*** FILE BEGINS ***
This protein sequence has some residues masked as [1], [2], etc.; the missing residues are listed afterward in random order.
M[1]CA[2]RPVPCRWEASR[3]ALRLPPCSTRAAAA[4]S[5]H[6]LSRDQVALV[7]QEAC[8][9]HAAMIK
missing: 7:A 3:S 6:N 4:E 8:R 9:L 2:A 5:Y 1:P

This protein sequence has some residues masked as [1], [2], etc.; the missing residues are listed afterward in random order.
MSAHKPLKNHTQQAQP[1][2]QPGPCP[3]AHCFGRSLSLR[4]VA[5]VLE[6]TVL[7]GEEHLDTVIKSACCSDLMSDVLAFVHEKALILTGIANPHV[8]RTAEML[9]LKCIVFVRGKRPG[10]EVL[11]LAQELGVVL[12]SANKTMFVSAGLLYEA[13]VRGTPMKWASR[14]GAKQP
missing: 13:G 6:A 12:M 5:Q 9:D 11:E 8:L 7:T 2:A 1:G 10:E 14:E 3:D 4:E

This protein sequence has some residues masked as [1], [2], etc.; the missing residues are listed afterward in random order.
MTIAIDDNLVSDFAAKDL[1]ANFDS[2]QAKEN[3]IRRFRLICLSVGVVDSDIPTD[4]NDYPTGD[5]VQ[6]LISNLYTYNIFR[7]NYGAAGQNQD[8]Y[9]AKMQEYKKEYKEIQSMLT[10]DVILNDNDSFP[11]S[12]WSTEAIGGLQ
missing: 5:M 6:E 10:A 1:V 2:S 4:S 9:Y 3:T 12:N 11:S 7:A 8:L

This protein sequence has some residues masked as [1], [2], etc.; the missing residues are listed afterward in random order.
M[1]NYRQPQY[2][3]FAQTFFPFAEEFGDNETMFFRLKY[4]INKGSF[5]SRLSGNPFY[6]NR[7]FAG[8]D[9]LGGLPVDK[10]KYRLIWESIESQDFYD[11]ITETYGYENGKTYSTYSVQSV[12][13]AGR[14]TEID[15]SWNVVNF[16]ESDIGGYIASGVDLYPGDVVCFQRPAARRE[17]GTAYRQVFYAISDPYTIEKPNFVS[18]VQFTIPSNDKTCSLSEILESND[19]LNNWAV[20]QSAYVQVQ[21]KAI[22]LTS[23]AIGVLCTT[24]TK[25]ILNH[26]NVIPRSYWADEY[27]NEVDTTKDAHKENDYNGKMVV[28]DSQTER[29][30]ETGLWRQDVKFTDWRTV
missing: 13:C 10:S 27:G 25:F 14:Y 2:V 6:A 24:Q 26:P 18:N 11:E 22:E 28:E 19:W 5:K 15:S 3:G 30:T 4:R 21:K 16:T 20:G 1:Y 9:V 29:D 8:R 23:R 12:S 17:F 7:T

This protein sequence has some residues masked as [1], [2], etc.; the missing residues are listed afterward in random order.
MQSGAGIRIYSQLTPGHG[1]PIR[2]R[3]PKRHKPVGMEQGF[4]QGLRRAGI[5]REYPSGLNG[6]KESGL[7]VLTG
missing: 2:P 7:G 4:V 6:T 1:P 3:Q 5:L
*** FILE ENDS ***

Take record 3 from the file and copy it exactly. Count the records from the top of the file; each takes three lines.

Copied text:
This protein sequence has some residues masked as [1], [2], etc.; the missing residues are listed afterward in random order.
MTIAIDDNLVSDFAAKDL[1]ANFDS[2]QAKEN[3]IRRFRLICLSVGVVDSDIPTD[4]NDYPTGD[5]VQ[6]LISNLYTYNIFR[7]NYGAAGQNQD[8]Y[9]AKMQEYKKEYKEIQSMLT[10]DVILNDNDSFP[11]S[12]WSTEAIGGLQ
missing: 5:M 6:E 10:A 1:V 2:S 4:S 9:Y 3:T 12:N 11:S 7:A 8:L